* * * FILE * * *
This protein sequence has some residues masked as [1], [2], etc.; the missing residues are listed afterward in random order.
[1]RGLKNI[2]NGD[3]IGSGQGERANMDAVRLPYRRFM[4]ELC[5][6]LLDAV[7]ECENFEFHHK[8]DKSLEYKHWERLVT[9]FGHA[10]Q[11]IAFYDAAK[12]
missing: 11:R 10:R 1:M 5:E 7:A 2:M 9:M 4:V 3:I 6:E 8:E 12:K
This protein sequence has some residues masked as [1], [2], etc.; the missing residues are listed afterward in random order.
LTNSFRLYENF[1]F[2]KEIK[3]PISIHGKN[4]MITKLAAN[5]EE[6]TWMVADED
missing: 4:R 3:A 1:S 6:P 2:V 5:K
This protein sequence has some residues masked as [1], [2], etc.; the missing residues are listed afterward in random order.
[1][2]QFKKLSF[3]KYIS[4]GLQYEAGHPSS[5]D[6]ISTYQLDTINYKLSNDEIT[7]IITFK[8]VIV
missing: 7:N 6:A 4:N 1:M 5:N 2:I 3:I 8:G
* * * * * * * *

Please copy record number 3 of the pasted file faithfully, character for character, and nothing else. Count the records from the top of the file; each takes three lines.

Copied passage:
This protein sequence has some residues masked as [1], [2], etc.; the missing residues are listed afterward in random order.
[1][2]QFKKLSF[3]KYIS[4]GLQYEAGHPSS[5]D[6]ISTYQLDTINYKLSNDEIT[7]IITFK[8]VIV
missing: 7:N 6:A 4:N 1:M 5:N 2:I 3:I 8:G